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E-cigarettes spark action from Trump

Move comes as Nashua reports alarming rates of vaping

By Casey Junkins - With AP Dispatches | Sep 12, 2019

NASHUA – Nearly 50% of students at Nashua High Schools North and South admit to at least trying vaping, while more than 80% said they observed classmates using the products in restrooms.

As Nashua School District officials work to deter vaping at the local level, on Wednesday, President Donald Trump announced plans to ban thousands of flavors used in e-cigarettes. The announcement could remake the multibillion-dollar vaping industry, which has been driven by sales of flavored nicotine formulas such as “grape slushie” and “strawberry cotton candy.”

The U.S. Food and Drug Administration will develop guidelines to remove from the market all e-cigarette flavors except tobacco, Health and Human Services Secretary Alex Azar told reporters during an Oval Office appearance with the president, first lady Melania Trump and the acting FDA commissioner, Ned Sharpless.

“I am glad to see that the Trump administration has announced plans to help address this crisis by banning flavored e-cigarettes,” U.S. Rep. Annie Kuster, D-N.H., said on Wednesday in reaction. “We must protect our nation’s young people and hold e-cigarette companies accountable for the dangerous effects of their products.”

Trump, whose son Barron is 13 years old, said vaping has become such a problem that he wants parents to be aware of what’s happening. “We can’t allow people to get sick and we can’t have our youth be so affected,” Trump said.

Melania Trump recently tweeted her concerns over the combination of children and vaping, and at the meeting, the president said, “I mean, she’s got a son – together – that is a beautiful, young man, and she feels very, very strongly about it.”

The restrictions announced by Trump officials would only apply to nicotine vaping products, which are regulated by the FDA.

The FDA has had the authority to ban vaping flavors since 2016, but has previously resisted calls to take that step. Agency officials instead said they were studying if flavors could help smokers quit traditional cigarettes.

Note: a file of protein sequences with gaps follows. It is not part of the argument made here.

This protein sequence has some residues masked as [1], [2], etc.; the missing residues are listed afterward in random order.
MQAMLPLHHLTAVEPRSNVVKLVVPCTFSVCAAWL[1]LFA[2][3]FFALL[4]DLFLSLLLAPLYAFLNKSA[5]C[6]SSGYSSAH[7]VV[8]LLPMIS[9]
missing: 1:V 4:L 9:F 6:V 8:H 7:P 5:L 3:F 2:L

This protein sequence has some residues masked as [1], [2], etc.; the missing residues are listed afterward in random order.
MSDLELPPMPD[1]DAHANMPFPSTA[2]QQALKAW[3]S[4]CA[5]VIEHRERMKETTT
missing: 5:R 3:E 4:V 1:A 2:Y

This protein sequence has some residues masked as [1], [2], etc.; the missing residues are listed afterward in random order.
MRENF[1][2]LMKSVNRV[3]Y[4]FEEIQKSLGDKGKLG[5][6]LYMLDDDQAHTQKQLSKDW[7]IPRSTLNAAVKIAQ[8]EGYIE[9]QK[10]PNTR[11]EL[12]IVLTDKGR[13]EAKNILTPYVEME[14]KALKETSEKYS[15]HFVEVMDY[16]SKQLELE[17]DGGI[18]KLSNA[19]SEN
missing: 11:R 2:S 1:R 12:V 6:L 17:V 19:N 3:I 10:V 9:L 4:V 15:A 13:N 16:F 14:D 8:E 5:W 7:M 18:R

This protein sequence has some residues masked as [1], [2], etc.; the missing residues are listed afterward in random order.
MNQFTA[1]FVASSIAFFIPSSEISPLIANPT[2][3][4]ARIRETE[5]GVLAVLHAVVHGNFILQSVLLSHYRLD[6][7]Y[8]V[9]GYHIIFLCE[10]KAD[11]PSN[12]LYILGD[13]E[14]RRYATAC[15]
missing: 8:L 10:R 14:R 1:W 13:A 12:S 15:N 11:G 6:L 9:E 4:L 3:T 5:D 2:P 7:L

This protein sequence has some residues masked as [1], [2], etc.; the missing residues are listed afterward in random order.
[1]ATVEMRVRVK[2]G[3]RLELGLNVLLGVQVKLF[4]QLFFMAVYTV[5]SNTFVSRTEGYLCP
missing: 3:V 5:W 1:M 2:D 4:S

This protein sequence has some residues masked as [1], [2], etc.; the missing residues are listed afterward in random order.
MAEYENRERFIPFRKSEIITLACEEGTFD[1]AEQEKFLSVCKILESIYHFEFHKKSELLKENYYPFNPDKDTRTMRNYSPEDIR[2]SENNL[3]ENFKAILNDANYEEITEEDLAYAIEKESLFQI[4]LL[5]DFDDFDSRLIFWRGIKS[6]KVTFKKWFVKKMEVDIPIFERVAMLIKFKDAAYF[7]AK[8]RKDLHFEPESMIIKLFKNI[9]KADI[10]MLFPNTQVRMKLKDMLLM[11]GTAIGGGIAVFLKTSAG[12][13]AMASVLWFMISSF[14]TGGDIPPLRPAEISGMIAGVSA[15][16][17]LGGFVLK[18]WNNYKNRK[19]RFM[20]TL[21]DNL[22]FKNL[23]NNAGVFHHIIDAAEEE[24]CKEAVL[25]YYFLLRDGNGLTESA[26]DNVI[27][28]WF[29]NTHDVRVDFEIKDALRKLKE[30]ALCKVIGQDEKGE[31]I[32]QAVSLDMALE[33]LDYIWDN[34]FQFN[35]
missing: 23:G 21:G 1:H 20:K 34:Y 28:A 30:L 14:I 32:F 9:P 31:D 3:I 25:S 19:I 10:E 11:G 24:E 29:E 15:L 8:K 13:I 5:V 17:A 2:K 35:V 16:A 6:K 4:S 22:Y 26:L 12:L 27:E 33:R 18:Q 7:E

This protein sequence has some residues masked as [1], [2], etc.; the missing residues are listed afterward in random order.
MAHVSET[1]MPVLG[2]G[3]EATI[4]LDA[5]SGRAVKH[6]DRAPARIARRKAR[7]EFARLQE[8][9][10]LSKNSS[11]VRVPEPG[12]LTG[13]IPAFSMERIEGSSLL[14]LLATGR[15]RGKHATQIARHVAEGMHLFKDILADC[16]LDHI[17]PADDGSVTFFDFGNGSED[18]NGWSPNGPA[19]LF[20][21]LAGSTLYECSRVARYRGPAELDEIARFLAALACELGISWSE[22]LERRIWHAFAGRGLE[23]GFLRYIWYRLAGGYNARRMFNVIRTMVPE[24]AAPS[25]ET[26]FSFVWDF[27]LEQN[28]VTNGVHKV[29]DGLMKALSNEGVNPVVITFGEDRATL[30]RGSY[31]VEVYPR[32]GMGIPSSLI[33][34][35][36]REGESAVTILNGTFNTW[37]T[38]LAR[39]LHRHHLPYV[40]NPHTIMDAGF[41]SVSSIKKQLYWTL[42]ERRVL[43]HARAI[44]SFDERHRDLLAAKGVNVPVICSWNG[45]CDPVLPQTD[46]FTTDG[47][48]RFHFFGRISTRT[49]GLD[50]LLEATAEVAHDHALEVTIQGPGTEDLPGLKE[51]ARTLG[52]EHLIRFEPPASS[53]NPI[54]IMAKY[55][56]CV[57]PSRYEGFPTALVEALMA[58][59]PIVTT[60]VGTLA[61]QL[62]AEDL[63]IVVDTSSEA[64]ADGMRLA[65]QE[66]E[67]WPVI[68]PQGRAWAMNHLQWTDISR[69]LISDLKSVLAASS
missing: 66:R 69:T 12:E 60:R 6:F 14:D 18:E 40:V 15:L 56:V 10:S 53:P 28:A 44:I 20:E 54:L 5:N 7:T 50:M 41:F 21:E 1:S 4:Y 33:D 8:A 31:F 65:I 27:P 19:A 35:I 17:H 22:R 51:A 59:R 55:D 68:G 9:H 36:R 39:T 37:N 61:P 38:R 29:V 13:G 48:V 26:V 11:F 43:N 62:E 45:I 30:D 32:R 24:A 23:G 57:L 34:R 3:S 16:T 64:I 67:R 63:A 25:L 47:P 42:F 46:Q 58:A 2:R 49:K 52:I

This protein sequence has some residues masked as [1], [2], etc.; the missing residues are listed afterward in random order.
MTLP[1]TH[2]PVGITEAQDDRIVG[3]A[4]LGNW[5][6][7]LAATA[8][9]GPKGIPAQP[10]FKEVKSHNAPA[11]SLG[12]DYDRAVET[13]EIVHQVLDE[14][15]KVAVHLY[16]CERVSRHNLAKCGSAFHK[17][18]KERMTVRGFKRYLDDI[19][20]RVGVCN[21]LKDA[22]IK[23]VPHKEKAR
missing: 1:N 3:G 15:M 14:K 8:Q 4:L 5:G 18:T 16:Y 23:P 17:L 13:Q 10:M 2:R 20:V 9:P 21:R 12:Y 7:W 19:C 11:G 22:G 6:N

Parents, teachers and health advocates have increasingly called for a crackdown on flavors , arguing that they are overwhelmingly to blame for a recent surge in underage vaping by U.S. teens, particularly with small, discrete devices such as Juul’s.

“We will not stand idly by as these products become an on-ramp to combustible cigarettes or nicotine addiction for a generation of youth,” Azar added in a prepared statement.

It will take several weeks to develop the flavor restrictions and implement the ban.

Significantly, the Trump plan is expected to bar menthol and mint vaping flavors. Administration officials have previously exempted those products from any sales restrictions because they were thought to be useful to adult smokers. Anti-vaping advocates criticized that decision, pointing to survey data showing roughly half of teens who vape use mint and menthol.

Federal health officials said Wednesday that preliminary data shows 1 in 4 high school students reported vaping this year, compared with 1 in 5 students in 2018. Federal health officials have called the trend an “epidemic,” and they fear teenagers who vape will eventually start smoking.

More than 80% of underage teens who use e-cigarettes say they picked their product because it “comes in flavors that I like,” according to government surveys.

A ban on flavors would be a huge blow to companies like San Francisco-based Juul, which sells mint, fruit and dessert flavored-nicotine pods.

Representatives for Juul did not immediately respond to a request for comment Wednesday.

Wednesday’s announcement came despite months of aggressive lobbying by Juul, which spent $1.9 million in the first half of the year to try and sway the White House, Congress and the FDA.

E-cigarettes have been on the U.S. market for more than a decade. FDA officials have repeatedly delayed enforcing regulations on them, responding to industry complaints that it would wipe out thousands of small vaping companies.

Most experts agree the aerosol from e-cigarettes is less harmful than cigarette smoke since it doesn’t contain most of the cancer-causing byproducts of burning tobacco. E-cigarettes generally heat liquid containing nicotine. But there is virtually no research on the long-term effects of vaping.

“It is our responsibility to address the public health crisis caused by the irresponsible youth marketing and design of e-cigarettes and vaping products,” Kuster added. “Across the nation, hundreds of young people have fallen ill, and tragically, some have died, due to e-cigarette use.

Staff Writer Grace Pecci also contributed to this report.


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